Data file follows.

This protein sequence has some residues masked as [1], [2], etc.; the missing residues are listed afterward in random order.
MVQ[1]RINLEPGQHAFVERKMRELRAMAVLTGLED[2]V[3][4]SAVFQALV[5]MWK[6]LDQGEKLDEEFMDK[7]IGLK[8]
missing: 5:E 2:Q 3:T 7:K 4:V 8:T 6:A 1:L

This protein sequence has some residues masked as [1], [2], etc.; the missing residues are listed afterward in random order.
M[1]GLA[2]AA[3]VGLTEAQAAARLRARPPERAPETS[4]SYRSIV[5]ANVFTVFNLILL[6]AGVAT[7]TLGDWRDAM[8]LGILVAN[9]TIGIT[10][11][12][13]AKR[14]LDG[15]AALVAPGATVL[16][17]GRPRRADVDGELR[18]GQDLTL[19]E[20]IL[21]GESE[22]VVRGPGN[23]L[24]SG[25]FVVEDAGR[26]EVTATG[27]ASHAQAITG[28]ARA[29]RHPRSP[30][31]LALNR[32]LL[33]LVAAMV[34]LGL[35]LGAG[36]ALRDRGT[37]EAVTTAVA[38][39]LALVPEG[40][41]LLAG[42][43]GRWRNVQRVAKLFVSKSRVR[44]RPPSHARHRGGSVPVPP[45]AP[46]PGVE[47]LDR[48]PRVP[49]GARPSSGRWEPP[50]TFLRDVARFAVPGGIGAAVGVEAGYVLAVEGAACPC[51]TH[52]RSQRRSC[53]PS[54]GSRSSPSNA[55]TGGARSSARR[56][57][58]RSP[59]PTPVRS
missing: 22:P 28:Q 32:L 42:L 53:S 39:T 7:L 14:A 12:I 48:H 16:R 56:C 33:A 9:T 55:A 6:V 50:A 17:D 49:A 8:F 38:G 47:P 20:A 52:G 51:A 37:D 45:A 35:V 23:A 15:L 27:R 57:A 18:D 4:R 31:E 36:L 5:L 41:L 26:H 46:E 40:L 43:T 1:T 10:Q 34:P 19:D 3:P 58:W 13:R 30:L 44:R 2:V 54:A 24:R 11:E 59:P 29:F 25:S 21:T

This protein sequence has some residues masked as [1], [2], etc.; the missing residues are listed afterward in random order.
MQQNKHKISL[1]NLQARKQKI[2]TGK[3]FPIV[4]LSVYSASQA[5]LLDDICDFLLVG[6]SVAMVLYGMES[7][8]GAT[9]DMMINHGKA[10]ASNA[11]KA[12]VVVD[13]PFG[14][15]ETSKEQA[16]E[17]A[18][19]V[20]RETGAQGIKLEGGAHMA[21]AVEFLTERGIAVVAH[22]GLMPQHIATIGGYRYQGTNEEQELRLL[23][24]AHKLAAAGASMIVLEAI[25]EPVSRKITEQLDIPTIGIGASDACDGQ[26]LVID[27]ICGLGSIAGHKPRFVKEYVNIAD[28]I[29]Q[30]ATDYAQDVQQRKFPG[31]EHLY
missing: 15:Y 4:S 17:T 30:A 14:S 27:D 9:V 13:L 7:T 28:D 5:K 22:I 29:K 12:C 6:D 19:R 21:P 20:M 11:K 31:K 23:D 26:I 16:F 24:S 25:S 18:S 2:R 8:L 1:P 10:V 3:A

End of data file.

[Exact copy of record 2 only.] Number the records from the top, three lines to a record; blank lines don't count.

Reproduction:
This protein sequence has some residues masked as [1], [2], etc.; the missing residues are listed afterward in random order.
M[1]GLA[2]AA[3]VGLTEAQAAARLRARPPERAPETS[4]SYRSIV[5]ANVFTVFNLILL[6]AGVAT[7]TLGDWRDAM[8]LGILVAN[9]TIGIT[10][11][12][13]AKR[14]LDG[15]AALVAPGATVL[16][17]GRPRRADVDGELR[18]GQDLTL[19]E[20]IL[21]GESE[22]VVRGPGN[23]L[24]SG[25]FVVEDAGR[26]EVTATG[27]ASHAQAITG[28]ARA[29]RHPRSP[30][31]LALNR[32]LL[33]LVAAMV[34]LGL[35]LGAG[36]ALRDRGT[37]EAVTTAVA[38][39]LALVPEG[40][41]LLAG[42][43]GRWRNVQRVAKLFVSKSRVR[44]RPPSHARHRGGSVPVPP[45]AP[46]PGVE[47]LDR[48]PRVP[49]GARPSSGRWEPP[50]TFLRDVARFAVPGGIGAAVGVEAGYVLAVEGAACPC[51]TH[52]RSQRRSC[53]PS[54]GSRSSPSNA[55]TGGARSSARR[56][57][58]RSP[59]PTPVRS
missing: 22:P 28:Q 32:L 42:L 53:S 39:T 7:L 14:A 12:I 48:H 16:R 56:C 33:A 9:T 55:A 6:V 50:A 17:D 49:A 8:F 38:G 47:P 20:A 52:G 51:A 37:D 45:A 35:V 23:A 15:L 27:R 57:A 18:D 4:R 31:E 36:L 5:L 41:L 26:H 46:E 40:L 43:T 1:T 10:Q 34:P 19:D 3:P 58:W 13:R 30:L 44:R 2:V 54:A 24:R 11:E 59:P 29:F 25:S 21:T